Challenges Involving Equity and Equality in Schools

Barriers to an inclusive education can affect groups based on race, gender, and many other factors. The issues are not only who is being targeted but also how we try to resolve them. In terms of equity vs equality in the classroom, most schools focus on horizontal equity. The definition of horizontal equity in education is treating people who are already assumed equal in the same way.[7]

Horizontal equity is only useful in homogenous schools, where each person really is given the same opportunities in life. But in most schools, students will come from a variety of backgrounds–some more privileged than others. For this reason, educators should focus on vertical equity, which assumes that students have different needs and provides individual resources based on said needs.[8]

Another challenge facing equity vs equality in education is poverty. 60% of the most disadvantaged students come from low-income homes or communities.[9] Because their families or schools might have very limited budgets, it can be difficult to provide these students with equitable resources. Additionally, these at-risk communities often have trouble keeping educators who can make a difference: 62% of high-poverty schools report that it is challenging to retain high-quality teachers.[10]

According to the Scholastic Teachers and Principals Report, these are a few additional barriers to equity in American schools:[11]

  • Family crises
  • Mental health issues
  • Lack of healthcare
  • Coming to school hungry
  • Homelessness or living in a temporary shelter
  • Still learning the English language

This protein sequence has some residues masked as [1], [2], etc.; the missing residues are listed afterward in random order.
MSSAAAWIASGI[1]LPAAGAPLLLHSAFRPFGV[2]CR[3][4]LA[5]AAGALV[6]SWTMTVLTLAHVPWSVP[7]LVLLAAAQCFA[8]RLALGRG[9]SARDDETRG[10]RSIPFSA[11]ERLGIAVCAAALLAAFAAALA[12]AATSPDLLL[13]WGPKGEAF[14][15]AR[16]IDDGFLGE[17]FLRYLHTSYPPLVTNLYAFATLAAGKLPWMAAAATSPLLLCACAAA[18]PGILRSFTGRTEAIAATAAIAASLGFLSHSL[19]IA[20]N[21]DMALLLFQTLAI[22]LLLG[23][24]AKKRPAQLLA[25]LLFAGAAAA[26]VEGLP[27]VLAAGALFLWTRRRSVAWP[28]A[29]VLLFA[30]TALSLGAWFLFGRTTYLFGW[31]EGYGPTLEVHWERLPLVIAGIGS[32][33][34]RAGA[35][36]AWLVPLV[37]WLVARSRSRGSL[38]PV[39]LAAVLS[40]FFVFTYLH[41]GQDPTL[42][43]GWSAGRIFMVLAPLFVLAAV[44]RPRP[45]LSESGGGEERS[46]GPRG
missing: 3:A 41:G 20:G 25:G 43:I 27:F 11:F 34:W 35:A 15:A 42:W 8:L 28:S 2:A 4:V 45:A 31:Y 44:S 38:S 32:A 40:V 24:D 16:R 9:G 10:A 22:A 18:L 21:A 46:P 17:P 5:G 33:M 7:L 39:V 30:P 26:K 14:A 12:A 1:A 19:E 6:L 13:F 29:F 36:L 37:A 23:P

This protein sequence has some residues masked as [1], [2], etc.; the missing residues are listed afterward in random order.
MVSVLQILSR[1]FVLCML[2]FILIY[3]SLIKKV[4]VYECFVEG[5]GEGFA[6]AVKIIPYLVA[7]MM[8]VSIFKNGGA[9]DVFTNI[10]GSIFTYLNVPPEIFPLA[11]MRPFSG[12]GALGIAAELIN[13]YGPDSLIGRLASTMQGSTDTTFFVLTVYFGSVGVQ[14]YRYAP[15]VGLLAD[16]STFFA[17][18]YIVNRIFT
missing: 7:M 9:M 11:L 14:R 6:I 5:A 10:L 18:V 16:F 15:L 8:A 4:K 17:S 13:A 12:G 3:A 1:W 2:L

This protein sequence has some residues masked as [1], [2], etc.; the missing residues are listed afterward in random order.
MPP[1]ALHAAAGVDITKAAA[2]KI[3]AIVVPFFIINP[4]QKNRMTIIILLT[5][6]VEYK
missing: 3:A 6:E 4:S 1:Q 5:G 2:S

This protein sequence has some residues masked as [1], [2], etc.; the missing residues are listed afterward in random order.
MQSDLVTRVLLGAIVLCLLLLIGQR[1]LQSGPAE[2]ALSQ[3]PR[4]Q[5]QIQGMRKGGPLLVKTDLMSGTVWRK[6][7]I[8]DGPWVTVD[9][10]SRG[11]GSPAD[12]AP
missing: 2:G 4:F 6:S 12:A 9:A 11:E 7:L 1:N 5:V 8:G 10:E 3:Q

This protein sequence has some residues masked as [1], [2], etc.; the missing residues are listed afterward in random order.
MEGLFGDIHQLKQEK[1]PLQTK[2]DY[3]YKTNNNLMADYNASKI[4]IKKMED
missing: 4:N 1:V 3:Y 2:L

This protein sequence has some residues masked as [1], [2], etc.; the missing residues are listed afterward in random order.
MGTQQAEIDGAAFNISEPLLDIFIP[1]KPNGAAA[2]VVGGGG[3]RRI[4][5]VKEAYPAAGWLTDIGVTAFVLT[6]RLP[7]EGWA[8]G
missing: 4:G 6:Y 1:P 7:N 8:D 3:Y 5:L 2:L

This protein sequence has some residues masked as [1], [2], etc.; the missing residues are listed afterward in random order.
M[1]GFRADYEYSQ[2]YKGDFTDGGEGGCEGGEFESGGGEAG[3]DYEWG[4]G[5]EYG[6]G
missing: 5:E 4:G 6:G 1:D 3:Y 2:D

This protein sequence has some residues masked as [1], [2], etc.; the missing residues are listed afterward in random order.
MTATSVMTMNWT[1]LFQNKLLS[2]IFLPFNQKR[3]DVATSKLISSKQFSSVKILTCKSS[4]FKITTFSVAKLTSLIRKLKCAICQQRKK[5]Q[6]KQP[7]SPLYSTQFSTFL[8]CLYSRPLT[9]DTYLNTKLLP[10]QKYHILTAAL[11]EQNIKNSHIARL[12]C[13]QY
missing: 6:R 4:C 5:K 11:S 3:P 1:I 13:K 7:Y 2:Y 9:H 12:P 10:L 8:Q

Recognizing the challenges preventing equity in your classroom is the first step to resolving them. Try to analyze any issues that are keeping your students from succeeding in school. Perhaps you teach in a low-income community, or one of your students is an English language learner (ELL). By evaluating the needs of individual students, you’re much closer to providing them with the support necessary for academic achievement.

Benefits of Focusing on Equity in Education

Equity in schools is the answer to supporting every student, not just those from disadvantaged backgrounds. When schools provide their students with resources that fit individual circumstances, the entire classroom environment improves.[12] Not only that, but the importance of equity extends to our society as a whole. In equitable communities, everyone has the opportunity to succeed regardless of their original circumstances.

On a surface level, the benefits of inclusive and equitable classrooms extend to academic achievement. Schools with the smallest achievement gaps between demographics have the highest overall test scores.[13] This means that when the most disadvantaged student scores improve, students from more privileged backgrounds improve, too. When schools are mindful of different backgrounds and provide the right resources, all students are prepared to learn and help each other succeed.